Americans love their dogs. But dogs—even normally gentle or old dogs—hurt people all the time, even by accident. When that happens, the victims generally aren't shy about suing to try to get compensation for their injuries. In some of those lawsuits, the victims will argue that the dog owners are liable for the injuries because they were negligent (legalese for careless) in handling their pets.
In order to win a lawsuit based on negligence, the injured person must prove that:
In addition to all of these "elements," courts may look at another factor when deciding whether someone was negligent: whether the injury was "reasonably foreseeable," meaning the dog owner should have been able to expect that it would happen under the circumstances.
It's not all that common for dog-bite victims to sue based only on negligence. Most states have "strict liability" laws that make owners automatically liable for most dog-bite injuries; there's no need to prove the owner was negligent or knew the dog was dangerous. Victims usually turn to a negligence claim in states without strict liability dog-bite laws or in circumstances where the law doesn't apply—for instance, if it only covers bite injuries, but an injury happened when a dog jumped on someone. And in states that use the "one-bite rule"—which makes dog owners liable for injuries only if they knew or should've known their animals could be dangerous—victims who can't prove that knowledge may sue for negligence. (However, the dog's history could still play a role in a negligence suit; more on that below.)
Still, it can be difficult to prove all the elements of negligence. The outcome of any case depends on the particular circumstances, as well as how other courts in the state have interpreted the law.
As a general rule, dog owners have a duty to use reasonable care in order to prevent their animals from injuring others in predictable ways. But that duty doesn't necessarily extend to everyone, such as a burglar who has broken into a dog owner's house. And in some circumstances, it may not even apply to innocent passersby. In a Colorado case, two pit bulls barked and lunged at a passing eight-year-old boy from behind a chain link fence that held them in their yard. The dogs didn't escape from the yard or touch the boy. But he got scared and ran into the street, where a van hit him. The boy's parents sued the dogs' owner, claiming that he was negligent by not preventing the pit bulls from frightening people walking in front of his house. But the Colorado Supreme Court found that the owner didn't owe a duty of care to the passing child, so there wasn't any negligence. (N.M. by and through Lopez v. Trujillo, (397 P.3d 370 (Colo. 2017).)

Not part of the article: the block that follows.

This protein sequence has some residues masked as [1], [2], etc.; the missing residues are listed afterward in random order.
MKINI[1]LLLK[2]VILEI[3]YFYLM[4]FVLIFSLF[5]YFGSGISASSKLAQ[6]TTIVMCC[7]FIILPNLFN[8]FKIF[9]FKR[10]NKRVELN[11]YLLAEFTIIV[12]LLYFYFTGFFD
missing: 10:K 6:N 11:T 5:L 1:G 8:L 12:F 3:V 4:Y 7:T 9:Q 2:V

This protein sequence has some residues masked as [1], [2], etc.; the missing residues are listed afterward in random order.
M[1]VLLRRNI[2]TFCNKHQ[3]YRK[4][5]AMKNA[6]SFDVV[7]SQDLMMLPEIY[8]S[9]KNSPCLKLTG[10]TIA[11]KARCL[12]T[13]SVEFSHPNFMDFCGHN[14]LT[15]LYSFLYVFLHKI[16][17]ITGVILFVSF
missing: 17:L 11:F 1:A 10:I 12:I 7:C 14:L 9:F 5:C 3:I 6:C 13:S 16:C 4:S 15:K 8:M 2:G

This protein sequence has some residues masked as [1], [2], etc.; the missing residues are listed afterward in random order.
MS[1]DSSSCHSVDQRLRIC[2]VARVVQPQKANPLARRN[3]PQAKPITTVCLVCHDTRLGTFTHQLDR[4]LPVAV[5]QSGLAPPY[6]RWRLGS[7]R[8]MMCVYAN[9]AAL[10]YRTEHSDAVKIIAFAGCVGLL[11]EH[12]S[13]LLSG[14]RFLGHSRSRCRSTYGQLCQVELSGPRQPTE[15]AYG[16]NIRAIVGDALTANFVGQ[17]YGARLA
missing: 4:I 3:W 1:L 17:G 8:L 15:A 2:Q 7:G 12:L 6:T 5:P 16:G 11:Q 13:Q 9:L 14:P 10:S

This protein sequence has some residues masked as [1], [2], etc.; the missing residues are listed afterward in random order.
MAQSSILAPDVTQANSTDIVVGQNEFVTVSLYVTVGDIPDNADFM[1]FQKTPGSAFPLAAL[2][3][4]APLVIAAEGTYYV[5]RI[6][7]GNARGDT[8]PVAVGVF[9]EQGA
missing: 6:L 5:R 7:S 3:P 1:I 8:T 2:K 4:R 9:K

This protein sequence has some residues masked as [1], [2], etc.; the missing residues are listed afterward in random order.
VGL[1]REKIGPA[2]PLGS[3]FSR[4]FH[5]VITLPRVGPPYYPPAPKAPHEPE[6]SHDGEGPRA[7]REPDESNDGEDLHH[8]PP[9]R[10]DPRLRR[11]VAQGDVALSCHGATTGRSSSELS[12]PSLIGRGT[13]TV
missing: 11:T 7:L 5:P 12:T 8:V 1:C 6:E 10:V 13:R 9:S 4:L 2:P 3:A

Someone who is taking care of a dog may also have a duty to prevent it from hurting others (see "Who's Liable for Dog Bites: Owners and Keepers").
A lot of factors can affect whether a court will find that a dog owner acted reasonably, including:
If a dog bites someone because of its owner's carelessness, it's pretty clear that the negligence caused the injuries from the bite. But the question of "proximate cause" is more complicated when the dog hasn't actually bitten or even touched the injured person. The most common example is when someone gets hurt while running from or trying to avoid a scary dog. In many cases involving dogs chasing cyclists who then fell (discussed above), courts have found that the negligent owners were liable. But the result could be different if the frightened person acts erratically—like suddenly stepping into the street and getting hit by a car; in that case, the court may decide that the car caused the injury, not the dog (see Sink v. Moore, 148 S.E.2d 265 (1966).
Not all states allow someone injured by a dog to sue on a negligence claim. For instance, as a result of court decisions in New York since at least 2009, pet owners in that state won't be liable for injuries unless they knew or should've known than their animals could be dangerous (Petrone v. Fernandez, 910 N.E.2d 993 (N.Y. Ct. App. 2009).) And in Alabama, a dog owner isn't liable for injury caused by the animal unless the owner knew about its dangerous or mischievous tendencies (Williams v. Hill, 658 So.2d 381 (Ala. 1995).)
If you've been hurt by a dog, or you're being sued by someone who blames you and your dog for an injury, you should consider speaking with a personal injury attorney. The legal rules about proving negligence in a dog-bite case can be complicated and can vary significantly from state to state. Whether you're the injured person or the dog owner, a lawyer experienced in this area can explain how the law applies to your situation, and can help protect your rights.